Metalwork produced after 1921 showed a change in style. At this time there was a general tendency in modern art to move away from an emphasis on overall compositional rhythms to a greater concern with the articulation of individual forms. This change is apparent in the work of Itten and his students. Pieces from this period are constructed element by element in an architectonic manner. In one anonymous teapot a truncated cone serves as the foot, with a sphere for the body and another cone for the lid. A whimsically shaped handle is the only ornamentation.
Finding a qualified craft master to complement the form master at the metalshop proved to be a problem. The first two hired, Willy Schabbon and Alfred Kopka, lasted only a short time. It was not until Christian Dell was hired in 1922 that this workshop was able to achieve some stability. Unfortunately, little is known about Dell, for despite Gropius’s efforts to break down the barriers between artists and craftsmen, historian have written volumes about form masters while largely ignoring the craft masters. It is known that Dell was an experienced silversmith and a gifted teacher. Prior to the War he was at the Wiener Werkstatte in Vienna, producing holloware in an avant-garde, geometric style. At the Bauhaus Dell’s work, devoid of decoration, concentrated on the innovative use of geometric forms. Coincidental with his arrival, surface ornamentation in the metal shop was abandoned. Historian Hans Wingler gives Dell little credit for this or any other change, stating: “The efforts to arrive at uncompromisingly new forms emanated from the artists, both teachers and students; the master craftsman, coming from a different to them.
Towards the end of 1922 Gropius adopted a new slogan, “art and technology, the new unity” which signaled a change in the Bauhaus focus.
Although the slogan was new it was consistent with ideas Gropius had espoused while a member of the Deutscher Werkbund. Perhaps he had sidelined these ideas in the early Bauhaus years in favor of teaching hand craftsmanship because he felt that only when the latter was mastered would a student be capable of creating high-quality industrial designs. It is unlikely tht he ever envisioned hand craftsmanship as an end in itself.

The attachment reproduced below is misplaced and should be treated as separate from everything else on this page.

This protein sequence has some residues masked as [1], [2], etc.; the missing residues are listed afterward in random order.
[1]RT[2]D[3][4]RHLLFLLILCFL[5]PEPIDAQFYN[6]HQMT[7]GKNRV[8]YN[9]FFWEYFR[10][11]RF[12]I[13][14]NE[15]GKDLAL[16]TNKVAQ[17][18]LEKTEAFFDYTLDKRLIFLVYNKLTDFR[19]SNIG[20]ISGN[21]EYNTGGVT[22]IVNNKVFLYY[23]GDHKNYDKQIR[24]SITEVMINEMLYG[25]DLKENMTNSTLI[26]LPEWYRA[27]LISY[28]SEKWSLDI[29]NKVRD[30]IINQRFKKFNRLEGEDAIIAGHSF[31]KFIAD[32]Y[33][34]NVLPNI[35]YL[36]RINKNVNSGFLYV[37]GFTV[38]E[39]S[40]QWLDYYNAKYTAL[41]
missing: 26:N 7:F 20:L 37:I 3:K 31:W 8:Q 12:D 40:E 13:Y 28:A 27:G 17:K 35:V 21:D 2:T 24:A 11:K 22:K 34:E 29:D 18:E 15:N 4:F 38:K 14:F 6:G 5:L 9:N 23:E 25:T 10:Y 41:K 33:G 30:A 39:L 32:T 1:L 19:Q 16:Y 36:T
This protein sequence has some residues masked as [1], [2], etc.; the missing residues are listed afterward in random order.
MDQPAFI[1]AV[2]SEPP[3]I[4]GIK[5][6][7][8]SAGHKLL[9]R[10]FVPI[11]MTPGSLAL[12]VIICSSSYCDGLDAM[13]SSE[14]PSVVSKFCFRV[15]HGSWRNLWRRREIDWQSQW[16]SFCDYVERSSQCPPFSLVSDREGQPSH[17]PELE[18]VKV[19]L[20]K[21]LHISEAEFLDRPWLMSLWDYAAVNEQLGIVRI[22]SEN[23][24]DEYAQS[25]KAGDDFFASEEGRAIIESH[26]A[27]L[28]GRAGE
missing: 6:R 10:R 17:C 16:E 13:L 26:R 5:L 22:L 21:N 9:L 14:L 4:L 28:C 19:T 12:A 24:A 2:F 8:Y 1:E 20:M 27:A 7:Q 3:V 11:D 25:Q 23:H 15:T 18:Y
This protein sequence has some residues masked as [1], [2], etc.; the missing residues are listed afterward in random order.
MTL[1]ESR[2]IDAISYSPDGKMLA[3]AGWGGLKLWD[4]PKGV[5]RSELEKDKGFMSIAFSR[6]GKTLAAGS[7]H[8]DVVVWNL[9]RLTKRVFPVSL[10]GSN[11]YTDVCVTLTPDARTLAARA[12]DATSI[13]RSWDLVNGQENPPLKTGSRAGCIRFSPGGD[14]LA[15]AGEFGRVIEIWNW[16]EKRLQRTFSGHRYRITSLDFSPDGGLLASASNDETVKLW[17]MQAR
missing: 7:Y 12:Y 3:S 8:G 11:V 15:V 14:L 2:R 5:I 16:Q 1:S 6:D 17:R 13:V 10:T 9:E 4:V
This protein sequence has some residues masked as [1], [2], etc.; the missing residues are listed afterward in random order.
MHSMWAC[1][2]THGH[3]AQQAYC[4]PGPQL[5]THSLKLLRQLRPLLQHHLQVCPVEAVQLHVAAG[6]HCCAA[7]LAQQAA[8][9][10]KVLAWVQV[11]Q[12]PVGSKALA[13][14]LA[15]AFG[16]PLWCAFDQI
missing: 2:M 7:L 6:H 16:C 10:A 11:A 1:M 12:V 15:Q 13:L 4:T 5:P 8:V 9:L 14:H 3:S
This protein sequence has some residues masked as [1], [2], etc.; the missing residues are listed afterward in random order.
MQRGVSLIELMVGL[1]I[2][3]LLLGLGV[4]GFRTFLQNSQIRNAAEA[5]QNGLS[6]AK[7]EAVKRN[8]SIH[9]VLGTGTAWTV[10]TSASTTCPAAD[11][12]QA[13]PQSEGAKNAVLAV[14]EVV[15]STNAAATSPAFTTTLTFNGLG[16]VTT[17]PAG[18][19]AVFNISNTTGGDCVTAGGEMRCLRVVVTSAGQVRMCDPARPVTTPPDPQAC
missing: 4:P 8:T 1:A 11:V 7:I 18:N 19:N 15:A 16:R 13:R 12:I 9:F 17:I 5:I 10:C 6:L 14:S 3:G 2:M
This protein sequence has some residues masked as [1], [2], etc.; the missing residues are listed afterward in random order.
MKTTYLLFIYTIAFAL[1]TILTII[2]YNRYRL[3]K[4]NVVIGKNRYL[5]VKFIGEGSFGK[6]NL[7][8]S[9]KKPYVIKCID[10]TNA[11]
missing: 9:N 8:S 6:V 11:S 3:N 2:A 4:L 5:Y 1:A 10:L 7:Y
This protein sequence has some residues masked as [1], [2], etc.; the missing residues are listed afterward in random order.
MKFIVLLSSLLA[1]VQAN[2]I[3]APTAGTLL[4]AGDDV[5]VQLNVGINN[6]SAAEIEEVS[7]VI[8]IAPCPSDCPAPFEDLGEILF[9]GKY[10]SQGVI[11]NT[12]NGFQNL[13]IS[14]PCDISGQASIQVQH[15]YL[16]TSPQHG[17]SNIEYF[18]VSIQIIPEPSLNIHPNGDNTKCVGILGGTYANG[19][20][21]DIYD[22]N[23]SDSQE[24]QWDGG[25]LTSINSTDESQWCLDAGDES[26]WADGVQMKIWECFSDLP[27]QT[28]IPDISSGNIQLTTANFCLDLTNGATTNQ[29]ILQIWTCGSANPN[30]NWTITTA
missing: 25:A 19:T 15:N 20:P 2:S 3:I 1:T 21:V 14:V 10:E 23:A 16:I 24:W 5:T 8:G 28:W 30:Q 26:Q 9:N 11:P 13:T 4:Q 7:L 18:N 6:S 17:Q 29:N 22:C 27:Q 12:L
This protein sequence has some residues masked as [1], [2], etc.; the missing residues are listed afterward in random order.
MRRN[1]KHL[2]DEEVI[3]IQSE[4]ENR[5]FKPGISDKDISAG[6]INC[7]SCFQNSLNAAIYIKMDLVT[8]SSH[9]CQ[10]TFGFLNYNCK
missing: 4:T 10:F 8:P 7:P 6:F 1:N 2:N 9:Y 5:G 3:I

Efforts would now be devoted to designing for industry. Not all the masters felt comfortable with this new direction. Itten’s ideal of creating individual objects imbued with personal expression could not be reconciled with designing for machines and he resigned.
To replace Itten, Gropius hired Laszlo Moholy-Nagy. As Moholy had no experience in designing for industry, initially he could only encourage innovative work that extended Dell’s teachings. Moholy brought with him a belief in Constructivist philosophy, which emanated from the Russian avant-garde and Dutch De Stijl movements. The stress on formal precision, objectivity on formal precision, objectivity and rationalism would eventually prove to be highly compatible with machine production. Although this philosophy was in direct opposition to Itten’s belief in self-expression, Moholy’s commitment to geometric forms was as intense as his predecessor’s. Years after the Bauhaus closed, a design by a former student that used a non-geometric curve, elicited this response from Moholy: “Wagenfeld, how can you betray the Bauhaus like this? We have fought for simple, basic shapes, cylinder, cube, cone and there you are making soft forms—which is dead against everything we have always been after.”
As an artist Moholy was interested in exploring spatial design, which he defined as the “interweaving of shapes: shapes which are ordered into certain well defined, if invisible space relationships; shapes which represent the fluctuating play of tension and forces. He was also concerned with balance and weight displacement. These concepts appear in his students’ holloware, which share certain characteristics: Their geometric forms create profile that clearly define the space they occupy; each element is conceived as a distinct part, yet the relationship of one to the next is equally important; and contrasting shapes and materials create tensions that are resolved by close attention to proportion and balance. Whether Dell shared Moholy’s concerns and equally influenced the students is impossible to say.
In a particularly fine German silver coffeepot by Wilhelm Wagenfeld made in 1923-24, a spherical body is placed on a small cylindrical foot. This same cylindrical shape reappears as the neck and is topped by a hemisphere for the lid. A strong profile, contrasting forms and balance achieved by centering the weight makes this piece typical of holloware produced under Moholy and Dell.